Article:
The fact that volition is perceived is an ostensive validation for the existence of free will, no less than the fact that I perceive this keyboard I'm typing on is an ostensive validation of its existence.

Edited by RichardParker

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All chemical processes, on the atomic level, interact in an entirely deterministic way, having neither the will nor the power to move against chemical balance.

What do you mean by acting "in a deterministic way"? Even "randomness" is simply unpredictability, which assumes a rational mind perceiving and trying to predict the future.

Edited by brian0918

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However free-will isnt really like this

Neither is chaotic motion. The end result can be perceived, so you can say, "hey, that's chaotic motion", but it cannot really be broken down to anything simpler. Consciousness, like chaos, is an emergent property of a system.

Do you think that a computer program could ever have free will?

Yes, but I believe that people could continue to deny that it has free will, even if it does - the implication being that our free will is not all that they think it is.

If I were to deny that computers could have free-will because they were always following a program which was entirely determinstic, would this be an example of the composition fallacy?

I'll first ask you to clearly define what you mean by "deterministic".

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Thus, he states that even with the absence of a God, each individual man will act in a set way, even when presented with a choice. What would the objectivist response to this be? I argue that man does have free will because we are volitional, and when presented with a choice we can choose to think rationally or irrationally, or to not even think at all, without any being having foreknowledge. He counters that because man is wired a certain way, there can never be true choice. I say that yes, the molecules that compose my brain will always tell me to think rationally and logically, but I still have free will. We both agree that there is no higher power with foreknowledge about what action we will choose.

There is a fundamental problem with this discussion, highlighted. A case in point is one that I made fallaciously recently: I put a milkbone and a beggin' strip in front of my dog, thus "presenting him with a choice." He goes for one before the other, thus demonstrating choice. Another example, equally as false: I put random signals into a latching AND gate, presenting it with the choice to latch "high" or "low" based on the totality of its inputs at a certain point in time. It goes "high" indicating that the trigger occurred when all inputs were high. It was presented with a choice and acted in a way determined by its inputs. Deterministic, certainly. Choice, right?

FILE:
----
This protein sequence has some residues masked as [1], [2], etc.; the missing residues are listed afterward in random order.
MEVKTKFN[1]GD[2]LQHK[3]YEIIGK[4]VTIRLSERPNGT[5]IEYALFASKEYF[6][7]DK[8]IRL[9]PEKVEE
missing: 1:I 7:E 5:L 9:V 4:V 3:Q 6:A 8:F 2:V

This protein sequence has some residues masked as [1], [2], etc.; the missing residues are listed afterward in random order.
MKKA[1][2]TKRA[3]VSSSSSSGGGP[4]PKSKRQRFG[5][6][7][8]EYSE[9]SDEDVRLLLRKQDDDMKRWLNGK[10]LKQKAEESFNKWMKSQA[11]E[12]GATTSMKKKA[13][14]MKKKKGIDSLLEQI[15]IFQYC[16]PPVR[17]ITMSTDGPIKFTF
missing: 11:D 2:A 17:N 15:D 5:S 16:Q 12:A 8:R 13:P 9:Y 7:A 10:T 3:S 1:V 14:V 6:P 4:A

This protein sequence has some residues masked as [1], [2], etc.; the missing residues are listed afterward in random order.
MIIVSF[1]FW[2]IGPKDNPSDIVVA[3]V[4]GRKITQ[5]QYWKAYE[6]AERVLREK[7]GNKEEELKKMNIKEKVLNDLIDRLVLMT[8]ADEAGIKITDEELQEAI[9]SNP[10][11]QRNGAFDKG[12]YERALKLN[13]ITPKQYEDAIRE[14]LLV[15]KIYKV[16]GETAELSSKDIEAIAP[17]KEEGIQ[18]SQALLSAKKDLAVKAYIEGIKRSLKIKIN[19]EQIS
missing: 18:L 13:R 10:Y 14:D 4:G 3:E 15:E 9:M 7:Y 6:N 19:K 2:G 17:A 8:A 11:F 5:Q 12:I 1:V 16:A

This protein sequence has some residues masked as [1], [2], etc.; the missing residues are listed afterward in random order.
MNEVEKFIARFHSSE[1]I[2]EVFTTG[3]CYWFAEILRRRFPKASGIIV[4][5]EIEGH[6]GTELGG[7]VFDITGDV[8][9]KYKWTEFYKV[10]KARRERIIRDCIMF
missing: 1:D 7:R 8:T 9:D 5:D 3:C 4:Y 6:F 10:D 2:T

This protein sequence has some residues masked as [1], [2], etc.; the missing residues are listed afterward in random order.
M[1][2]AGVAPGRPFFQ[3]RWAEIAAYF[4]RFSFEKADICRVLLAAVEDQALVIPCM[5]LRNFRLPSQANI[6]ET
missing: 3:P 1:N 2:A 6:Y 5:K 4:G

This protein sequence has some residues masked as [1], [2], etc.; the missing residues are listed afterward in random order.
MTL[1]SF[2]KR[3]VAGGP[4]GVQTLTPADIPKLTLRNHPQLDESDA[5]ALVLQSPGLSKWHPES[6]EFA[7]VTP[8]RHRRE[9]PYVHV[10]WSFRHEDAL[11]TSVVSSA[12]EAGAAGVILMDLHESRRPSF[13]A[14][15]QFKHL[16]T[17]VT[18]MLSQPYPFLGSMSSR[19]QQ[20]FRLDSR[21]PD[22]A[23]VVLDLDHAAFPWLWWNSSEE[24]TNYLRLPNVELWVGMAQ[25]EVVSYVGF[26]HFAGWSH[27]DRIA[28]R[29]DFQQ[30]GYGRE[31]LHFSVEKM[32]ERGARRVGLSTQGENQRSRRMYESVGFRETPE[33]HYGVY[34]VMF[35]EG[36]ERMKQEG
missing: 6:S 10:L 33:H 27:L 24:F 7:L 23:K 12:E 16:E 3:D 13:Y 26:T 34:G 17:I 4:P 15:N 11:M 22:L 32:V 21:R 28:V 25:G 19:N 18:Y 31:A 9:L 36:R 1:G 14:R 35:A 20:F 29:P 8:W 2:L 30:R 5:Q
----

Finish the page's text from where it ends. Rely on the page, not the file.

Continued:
Wrong.

Any non-rational being can be "presented with a choice," so to speak. The fact that it acts in one of the ways presented "as a choice" does not mean that it has made a choice. Non-rational entities do not recognize that there is a choice to be made. They simply act in accordance with their nature, given the facts of reality as presented by their senses and processed in accordance with their experience. A rational mind is able to recognize choice, and develop alternative choices, project each into the future to determine which, according to his system of values, holds the best value to him, and act based on that choice.

It is the recognition of, and development of, alternative choices (including to think or not to think) that separate those entities demonstrating free will from those merely acting in accordance with their natures, but appearing to the conceptually-challenged (and ain't we all?) mind to be making a choice.

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If all mental processes have one-to-one correspondence with events in the brain, and if the brain is itself describable in terms of particles which obey the fundamental laws of physics just like particles do anywhere else in the universe then no, there arent any forms of causation which cant be reduced to those described in the standard model of physics (asssuming physics isnt significantly wrong). Non-deterministic free will would imply that particles in the brain literally obey different physical laws than particles which make up any other object. If you want to commit yourself to that claim then fine, but be aware how strong it is.